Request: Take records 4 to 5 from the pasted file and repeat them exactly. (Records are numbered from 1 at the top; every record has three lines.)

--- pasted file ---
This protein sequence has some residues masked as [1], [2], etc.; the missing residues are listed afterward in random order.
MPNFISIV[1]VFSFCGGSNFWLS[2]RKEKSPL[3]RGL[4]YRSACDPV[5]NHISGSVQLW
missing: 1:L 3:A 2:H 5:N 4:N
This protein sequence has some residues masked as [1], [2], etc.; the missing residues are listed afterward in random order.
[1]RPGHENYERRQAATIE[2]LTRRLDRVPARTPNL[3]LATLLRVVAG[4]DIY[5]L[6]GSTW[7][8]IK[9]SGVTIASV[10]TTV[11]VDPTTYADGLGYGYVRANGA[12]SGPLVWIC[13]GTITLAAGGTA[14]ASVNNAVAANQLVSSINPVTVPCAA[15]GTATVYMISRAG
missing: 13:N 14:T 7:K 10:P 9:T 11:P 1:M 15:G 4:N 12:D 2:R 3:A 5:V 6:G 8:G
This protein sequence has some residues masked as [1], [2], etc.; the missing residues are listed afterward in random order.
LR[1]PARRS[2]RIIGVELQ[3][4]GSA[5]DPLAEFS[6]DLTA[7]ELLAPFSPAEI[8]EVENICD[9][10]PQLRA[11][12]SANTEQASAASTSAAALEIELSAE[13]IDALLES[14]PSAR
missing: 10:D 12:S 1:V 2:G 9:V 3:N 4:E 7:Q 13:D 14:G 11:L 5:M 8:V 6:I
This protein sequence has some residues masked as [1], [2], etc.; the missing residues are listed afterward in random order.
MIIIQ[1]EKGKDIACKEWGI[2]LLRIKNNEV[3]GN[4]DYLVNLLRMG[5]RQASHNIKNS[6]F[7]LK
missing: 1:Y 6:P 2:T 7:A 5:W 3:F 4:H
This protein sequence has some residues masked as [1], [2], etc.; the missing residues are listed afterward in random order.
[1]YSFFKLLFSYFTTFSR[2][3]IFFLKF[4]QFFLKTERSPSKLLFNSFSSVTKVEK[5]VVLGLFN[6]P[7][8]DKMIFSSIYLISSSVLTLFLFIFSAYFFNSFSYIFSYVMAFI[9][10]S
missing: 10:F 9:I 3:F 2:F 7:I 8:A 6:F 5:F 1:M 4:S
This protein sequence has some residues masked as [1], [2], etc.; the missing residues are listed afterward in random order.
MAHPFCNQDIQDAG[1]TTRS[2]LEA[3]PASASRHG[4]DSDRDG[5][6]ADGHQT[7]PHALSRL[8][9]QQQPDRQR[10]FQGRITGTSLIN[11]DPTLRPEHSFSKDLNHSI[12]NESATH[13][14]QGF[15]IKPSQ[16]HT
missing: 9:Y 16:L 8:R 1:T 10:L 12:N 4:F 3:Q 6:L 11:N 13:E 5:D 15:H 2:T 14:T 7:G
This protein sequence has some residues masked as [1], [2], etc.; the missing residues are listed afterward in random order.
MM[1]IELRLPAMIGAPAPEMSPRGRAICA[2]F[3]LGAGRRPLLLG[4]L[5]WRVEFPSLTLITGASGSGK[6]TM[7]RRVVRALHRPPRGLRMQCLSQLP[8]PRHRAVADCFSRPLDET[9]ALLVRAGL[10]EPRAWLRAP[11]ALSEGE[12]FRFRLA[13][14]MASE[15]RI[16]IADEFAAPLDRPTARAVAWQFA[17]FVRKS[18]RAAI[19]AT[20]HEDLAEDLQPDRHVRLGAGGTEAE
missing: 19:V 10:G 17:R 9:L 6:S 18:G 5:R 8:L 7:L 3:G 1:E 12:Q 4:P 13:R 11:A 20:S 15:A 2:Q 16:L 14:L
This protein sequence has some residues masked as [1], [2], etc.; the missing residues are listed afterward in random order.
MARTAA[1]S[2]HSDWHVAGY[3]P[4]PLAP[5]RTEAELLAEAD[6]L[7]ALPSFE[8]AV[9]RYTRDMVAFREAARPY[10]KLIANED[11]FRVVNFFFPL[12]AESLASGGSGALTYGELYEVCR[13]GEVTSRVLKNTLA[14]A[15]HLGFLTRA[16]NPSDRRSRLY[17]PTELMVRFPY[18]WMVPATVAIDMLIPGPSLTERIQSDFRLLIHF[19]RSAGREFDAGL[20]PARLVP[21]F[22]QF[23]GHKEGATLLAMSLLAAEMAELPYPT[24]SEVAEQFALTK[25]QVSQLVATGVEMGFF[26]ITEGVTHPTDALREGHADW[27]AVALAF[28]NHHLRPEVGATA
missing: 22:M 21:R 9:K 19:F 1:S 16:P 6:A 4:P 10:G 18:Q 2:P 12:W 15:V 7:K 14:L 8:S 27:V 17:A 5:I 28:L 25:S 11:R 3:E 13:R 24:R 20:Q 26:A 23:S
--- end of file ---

This protein sequence has some residues masked as [1], [2], etc.; the missing residues are listed afterward in random order.
MIIIQ[1]EKGKDIACKEWGI[2]LLRIKNNEV[3]GN[4]DYLVNLLRMG[5]RQASHNIKNS[6]F[7]LK
missing: 1:Y 6:P 2:T 7:A 5:W 3:F 4:H
This protein sequence has some residues masked as [1], [2], etc.; the missing residues are listed afterward in random order.
[1]YSFFKLLFSYFTTFSR[2][3]IFFLKF[4]QFFLKTERSPSKLLFNSFSSVTKVEK[5]VVLGLFN[6]P[7][8]DKMIFSSIYLISSSVLTLFLFIFSAYFFNSFSYIFSYVMAFI[9][10]S
missing: 10:F 9:I 3:F 2:F 7:I 8:A 6:F 5:F 1:M 4:S